Where Did we Get the Chapters and Verses?
Where did the chapters and verses our Bible come from?
A man named Stephen Langton (ca. 1150–1228), a theology professor and archbishop of Canterbury, is generally credited as the creator of chapters in our Bible as we have them today. He did this in the 12th century in a popular Latin version of the Bible called the 'Vulgate'. His reason for doing so, as a professor and scholar, was so that commentaries could be written about the Bible. Having chapters allowed a commentator to more easily reference specific parts of the Bible.
Then in 1551, Robert Estienne (a.k.a. Robert Stephanus) was condemned as a heretic for printing Bibles. As he fled persecution on horseback (between Paris and Lyons) he arbitrarily added the verse divisions to Langton's chapter divisions. This became the 31,000+ verses that we have today.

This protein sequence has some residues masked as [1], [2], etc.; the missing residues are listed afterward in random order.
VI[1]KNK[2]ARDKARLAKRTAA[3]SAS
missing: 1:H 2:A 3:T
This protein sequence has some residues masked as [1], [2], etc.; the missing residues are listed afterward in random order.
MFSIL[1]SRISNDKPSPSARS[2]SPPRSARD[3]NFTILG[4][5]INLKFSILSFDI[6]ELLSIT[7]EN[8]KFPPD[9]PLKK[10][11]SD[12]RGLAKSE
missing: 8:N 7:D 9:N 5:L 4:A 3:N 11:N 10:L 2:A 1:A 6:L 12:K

Not the story you were expecting, huh?
More importantly, who cares?
Here are two reasons this matters:
1) The chapters and verses are not inspired since they were not in the original texts. When we talk about God's Word and the inspiration of Scripture, we need to be clear that it does not include the chapter and verse breaks.
2) Sometimes having a chapter and verse has a downside. Though the books of the Bible were originally complete books or letters, when they are broken into chapters and verses its readers (you and I) can tend to more readily take things out of context. We memorize Scripture and have no idea of the context.
Quick quiz: What is John 3:15? John 3:17?
Don't get me wrong, I am glad there are chapters and verses in our Bibles, and the fact that they were added hundreds of years later is irrelevant. I just want to be careful quoting verses and not giving context, which brings the full meaning to light.
(Incidentally, the English Standard Version has a "Readers Version" of the whole Bible, just the gospels, and the letters of Paul. In these versions, they took out the chapters and verses. I have a couple on my shelf and will use them every so often.)
See you Sunday!
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